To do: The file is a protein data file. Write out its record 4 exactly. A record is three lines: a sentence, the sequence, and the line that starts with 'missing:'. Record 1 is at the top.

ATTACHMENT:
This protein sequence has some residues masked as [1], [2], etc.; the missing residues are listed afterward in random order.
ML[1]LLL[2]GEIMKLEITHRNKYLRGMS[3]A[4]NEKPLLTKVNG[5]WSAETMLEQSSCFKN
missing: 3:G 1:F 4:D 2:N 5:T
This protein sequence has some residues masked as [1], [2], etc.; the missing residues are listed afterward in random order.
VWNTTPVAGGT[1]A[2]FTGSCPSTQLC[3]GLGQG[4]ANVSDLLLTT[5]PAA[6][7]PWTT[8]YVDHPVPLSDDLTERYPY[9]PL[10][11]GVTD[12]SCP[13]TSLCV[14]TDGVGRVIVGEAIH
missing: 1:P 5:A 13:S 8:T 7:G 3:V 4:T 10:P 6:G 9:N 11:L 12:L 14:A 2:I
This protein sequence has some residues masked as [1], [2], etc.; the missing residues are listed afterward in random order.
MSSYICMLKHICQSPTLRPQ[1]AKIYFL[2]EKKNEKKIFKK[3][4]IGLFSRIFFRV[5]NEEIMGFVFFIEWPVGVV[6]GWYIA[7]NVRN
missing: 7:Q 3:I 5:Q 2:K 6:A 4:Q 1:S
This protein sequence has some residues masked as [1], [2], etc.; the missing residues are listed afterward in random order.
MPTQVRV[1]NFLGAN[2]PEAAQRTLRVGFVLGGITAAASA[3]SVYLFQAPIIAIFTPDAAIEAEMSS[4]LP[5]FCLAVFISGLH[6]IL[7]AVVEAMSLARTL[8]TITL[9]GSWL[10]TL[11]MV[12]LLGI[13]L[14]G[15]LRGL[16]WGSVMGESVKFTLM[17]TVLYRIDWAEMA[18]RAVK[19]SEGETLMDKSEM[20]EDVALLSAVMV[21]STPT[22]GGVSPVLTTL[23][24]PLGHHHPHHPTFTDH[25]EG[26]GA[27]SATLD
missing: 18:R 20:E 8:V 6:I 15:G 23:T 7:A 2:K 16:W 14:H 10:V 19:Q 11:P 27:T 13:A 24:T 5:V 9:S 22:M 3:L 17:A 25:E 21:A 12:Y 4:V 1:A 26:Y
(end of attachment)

This protein sequence has some residues masked as [1], [2], etc.; the missing residues are listed afterward in random order.
MPTQVRV[1]NFLGAN[2]PEAAQRTLRVGFVLGGITAAASA[3]SVYLFQAPIIAIFTPDAAIEAEMSS[4]LP[5]FCLAVFISGLH[6]IL[7]AVVEAMSLARTL[8]TITL[9]GSWL[10]TL[11]MV[12]LLGI[13]L[14]G[15]LRGL[16]WGSVMGESVKFTLM[17]TVLYRIDWAEMA[18]RAVK[19]SEGETLMDKSEM[20]EDVALLSAVMV[21]STPT[22]GGVSPVLTTL[23][24]PLGHHHPHHPTFTDH[25]EG[26]GA[27]SATLD
missing: 18:R 20:E 8:V 6:I 15:G 23:T 7:A 2:K 16:W 14:H 10:V 19:Q 11:P 27:T 13:A 24:T 5:V 9:S 22:M 3:L 17:A 25:E 21:A 12:Y 4:V 1:A 26:Y